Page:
Brutal murder of university student Iman Rasheed shakes Jordan
On Thursday, Uday Hassan, a 37-year-old man, approached Rasheed at the Applied Science University where she was a student in the northern governorate of Irbid. He shot at her five times, hitting her in the head. Rasheed was rushed to a hospital, where she succumbed to her wounds.
Hasan then fled the scene, leading to a four-day manhunt before security forces found him on Sunday.
Jordanian security forces tracked down Hassan and surrounded the farm where he was hiding on Sunday afternoon. According to the Jordanian Public Security Directorate, a standoff ensued between Hassan and security forces.
Despite attempts by the security forces to negotiate with Hassan, he shot himself in the head, killing himself.
"She was due to graduate next year… It feels like fire in my stomach," Rasheed's mother said in an interview on Sunday with Al-Arabiya.
"I want to know why. [Iman] didn't hide anything from me, this boy never came to request her [hand in marriage]," she said in another interview.
Jordanian authorities prohibited local media from reporting on Rashid's case and the public security directorate told outlets to only use statements given from official governmental sources.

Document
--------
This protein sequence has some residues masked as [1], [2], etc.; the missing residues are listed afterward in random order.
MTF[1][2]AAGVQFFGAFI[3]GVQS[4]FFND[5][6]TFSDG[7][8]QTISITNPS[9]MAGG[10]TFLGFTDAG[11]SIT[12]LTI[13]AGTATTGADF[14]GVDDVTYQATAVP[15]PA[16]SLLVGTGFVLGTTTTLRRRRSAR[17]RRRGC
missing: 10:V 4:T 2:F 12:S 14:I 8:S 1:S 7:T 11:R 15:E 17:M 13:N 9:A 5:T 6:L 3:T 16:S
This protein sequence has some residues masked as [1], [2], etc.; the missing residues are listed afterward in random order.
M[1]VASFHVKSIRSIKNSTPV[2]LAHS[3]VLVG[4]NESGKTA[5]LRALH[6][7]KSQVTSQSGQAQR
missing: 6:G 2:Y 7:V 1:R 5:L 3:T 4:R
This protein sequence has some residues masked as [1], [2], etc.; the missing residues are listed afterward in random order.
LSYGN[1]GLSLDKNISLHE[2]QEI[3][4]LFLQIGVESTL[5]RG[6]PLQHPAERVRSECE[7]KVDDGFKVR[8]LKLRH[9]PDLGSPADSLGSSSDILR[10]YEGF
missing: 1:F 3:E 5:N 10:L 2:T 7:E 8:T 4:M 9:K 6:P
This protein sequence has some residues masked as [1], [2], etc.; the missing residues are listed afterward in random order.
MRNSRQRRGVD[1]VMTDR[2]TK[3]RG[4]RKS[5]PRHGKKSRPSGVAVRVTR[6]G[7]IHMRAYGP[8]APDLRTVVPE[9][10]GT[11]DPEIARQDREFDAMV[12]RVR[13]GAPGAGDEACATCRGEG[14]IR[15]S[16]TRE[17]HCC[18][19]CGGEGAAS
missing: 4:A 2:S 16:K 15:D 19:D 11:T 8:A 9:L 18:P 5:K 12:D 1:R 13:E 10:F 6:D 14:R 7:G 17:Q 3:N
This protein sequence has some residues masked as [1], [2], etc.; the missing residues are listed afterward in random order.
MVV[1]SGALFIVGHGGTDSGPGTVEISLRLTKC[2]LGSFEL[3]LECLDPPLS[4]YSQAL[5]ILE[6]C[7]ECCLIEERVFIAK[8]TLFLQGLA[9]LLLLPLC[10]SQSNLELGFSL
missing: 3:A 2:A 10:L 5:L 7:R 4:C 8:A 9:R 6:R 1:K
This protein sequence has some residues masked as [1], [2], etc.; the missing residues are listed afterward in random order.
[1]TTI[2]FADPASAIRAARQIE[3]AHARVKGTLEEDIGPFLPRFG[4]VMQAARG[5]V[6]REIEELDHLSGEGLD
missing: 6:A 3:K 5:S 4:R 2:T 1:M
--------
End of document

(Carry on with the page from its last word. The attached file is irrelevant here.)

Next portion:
A lack of reporting on the case led Jordanians to speculate on the causes of her murder and caused a flurry of rumours about the case. Public authorities have yet to release a motive for the crime.
The killing of Rasheed comes on the tail of the murder of Nayera Ashraf at the doors of the university she attended in Egypt by a man whose proposal Ashraf refused. The man, reportedly a fellow student, beat and stabbed Ashraf in broad daylight before being restrained by bystanders.
The string of shocking crimes against women by enraged men caused significant public anger and shock in Jordan.
"If a girl talks with a man, her family will kill her. If she refuses to talk to him, the man will kill her," one social media user said in response to the killing of Iman Rasheed.
Jordan has protection bodies for women facing domestic violence, but critics have alleged that the institutions are often too slow to act.
In July 2020, Jordanian women took to the street to protest the killing of a woman identified as Ahlam by her father. The killing was reportedly a so-called "honour killing" – a term used to describe killings of women by relatives for perceived actions that 'harm a family's honour.'
Friends of Ahlam said that she had contacted the Department for Family Protection multiple times for help, warning that her father wanted to kill her, but no action was taken.
According to a 2020 report by Euro-Med Monitor, "the social reality in Jordan forces battered women to stay silent … Such fear and reluctance may necessarily put them in more danger."
The report added that the Jordanian system of social protection "needs to be radically reformed."